Ask 10 different parents how they treat their children's ADHD and you're likely to get 10 different answers. That's because treatment for ADHD is personalized. Depending on the child, treatment can include:
A single medicine
Combination of medicines
Medicine plus behavioral therapy
Often, medicine treatment for ADHD starts with a stimulant drug, such as:
Q. I heard that pesticide exposure may cause ADHD. Should I be worried?
A. At least one in 10 American kids has attention deficit disorder with hyperactivity, or ADHD. And a recent study published in Pediatrics did find an association between pesticide exposure and ADHD, so there may be a link.
Researchers at the Harvard School of Public Health studied 1,139 children ages 8 to 15, about 10% of whom had ADHD. All of the children submitted a urine specimen for testing. The urine of children...
Here's a closer look at these drugs and others that are used as part of adjunctive therapy:
Strattera was the first non-stimulant drug approved to treat ADHD. It works by increasing amounts of chemicals called norepinephrine and dopamine in the brain. This helps lessen ADHD symptoms such as hyperactivity and impulsive behavior.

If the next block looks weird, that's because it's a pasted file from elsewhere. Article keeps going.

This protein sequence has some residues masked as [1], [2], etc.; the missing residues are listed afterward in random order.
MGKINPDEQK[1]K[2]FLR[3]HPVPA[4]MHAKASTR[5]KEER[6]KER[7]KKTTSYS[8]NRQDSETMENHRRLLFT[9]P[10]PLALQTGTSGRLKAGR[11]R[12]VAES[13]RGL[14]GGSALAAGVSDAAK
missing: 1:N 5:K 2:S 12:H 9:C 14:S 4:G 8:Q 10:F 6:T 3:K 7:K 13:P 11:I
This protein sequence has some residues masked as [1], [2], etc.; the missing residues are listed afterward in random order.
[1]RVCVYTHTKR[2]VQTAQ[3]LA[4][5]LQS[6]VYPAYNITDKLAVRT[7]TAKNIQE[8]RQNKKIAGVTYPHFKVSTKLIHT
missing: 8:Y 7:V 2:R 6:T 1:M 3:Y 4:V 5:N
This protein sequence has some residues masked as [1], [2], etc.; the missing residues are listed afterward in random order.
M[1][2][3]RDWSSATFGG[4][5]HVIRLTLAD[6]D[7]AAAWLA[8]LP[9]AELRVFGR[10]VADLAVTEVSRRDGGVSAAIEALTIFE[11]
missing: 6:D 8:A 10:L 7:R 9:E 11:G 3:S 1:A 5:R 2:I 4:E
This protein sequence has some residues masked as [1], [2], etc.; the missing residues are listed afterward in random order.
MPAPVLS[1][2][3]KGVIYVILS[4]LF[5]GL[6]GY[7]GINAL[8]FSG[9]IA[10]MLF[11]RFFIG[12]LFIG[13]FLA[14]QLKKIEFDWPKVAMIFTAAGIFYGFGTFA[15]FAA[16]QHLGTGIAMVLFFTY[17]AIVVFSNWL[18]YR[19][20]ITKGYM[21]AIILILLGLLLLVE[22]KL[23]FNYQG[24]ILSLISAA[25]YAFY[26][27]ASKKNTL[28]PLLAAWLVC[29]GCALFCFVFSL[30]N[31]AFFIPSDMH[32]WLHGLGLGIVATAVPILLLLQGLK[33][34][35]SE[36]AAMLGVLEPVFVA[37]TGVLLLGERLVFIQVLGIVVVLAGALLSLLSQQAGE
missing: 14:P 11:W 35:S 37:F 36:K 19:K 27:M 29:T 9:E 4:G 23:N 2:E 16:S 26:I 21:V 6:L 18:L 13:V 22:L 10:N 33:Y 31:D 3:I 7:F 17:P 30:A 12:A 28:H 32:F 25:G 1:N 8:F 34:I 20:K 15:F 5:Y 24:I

Strattera is approved for kids aged 6 and older.
Strattera can be prescribed alone. Or, it can be added to the stimulant drugs as an adjunctive treatment.
Side effects from Strattera can include:
These side effects tend to be less pronounced with Strattera than with traditional stimulants.
In rare cases, Strattera has been linked to heart or liver problems. The drug also carries a warning from the FDA about the risk of suicidal thoughts in children and teenagers.
Let your doctor know if your child has suicidal thoughts before taking this drug. Also watch for unusual behavior changes while your child is on this medicine and report them to your doctor.
Two drugs called alpha-2 agonists, in extended release form, are now formally approved to treat kids with ADHD: